The Food Standards Agency (FSA) has given an upbeat assessment of this week’s meat inspectors’ strike which UNISON, the union behind the two-day action, said was a “shot across the bows”.
“Around a quarter of FSA operational staff were involved in the two days of industrial action by UNISON,” said FSA, adding that across GB, nine plants did not work on Tuesday morning and five plants didn’t work during the Wednesday action.
“More than 70% of plants operated as normal on both days. The remainder have been either operating different hours, on other days, are not ordinarily requiring FSA-employed inspectors, or took the decision not to operate. In terms of throughput, we expect most plant operators will not be affected, or will have opportunity to make up their production.”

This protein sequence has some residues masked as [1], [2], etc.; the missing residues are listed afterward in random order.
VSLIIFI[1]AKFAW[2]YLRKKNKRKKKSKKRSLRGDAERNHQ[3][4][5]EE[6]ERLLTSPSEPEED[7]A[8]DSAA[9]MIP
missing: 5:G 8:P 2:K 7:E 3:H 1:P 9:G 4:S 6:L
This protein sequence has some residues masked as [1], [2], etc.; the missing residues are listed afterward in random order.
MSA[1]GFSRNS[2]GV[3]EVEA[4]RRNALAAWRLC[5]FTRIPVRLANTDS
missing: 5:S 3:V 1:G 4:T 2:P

The FSA concluded that it was “disappointed the industrial action went ahead this week, at a time when UNISON said it was still committed to talks”. Discussions, they added, are “on-going”.
UNISON’s version of the Tuesday/Wednesday action was that “most of our members employed by FSA across the country took part in the strike”.
The union’s general secretary, Dave Prentis, said: “It was a shot across the bows that clearly shows the strength of feeling amongst slaughterhouse workers, who are saying they are not prepared to accept an insulting pay offer of just 0.75%.
“We are urging the FSA to get into talks to end this dispute with a pay offer that reflects the importance of the work our members do in maintaining public health.”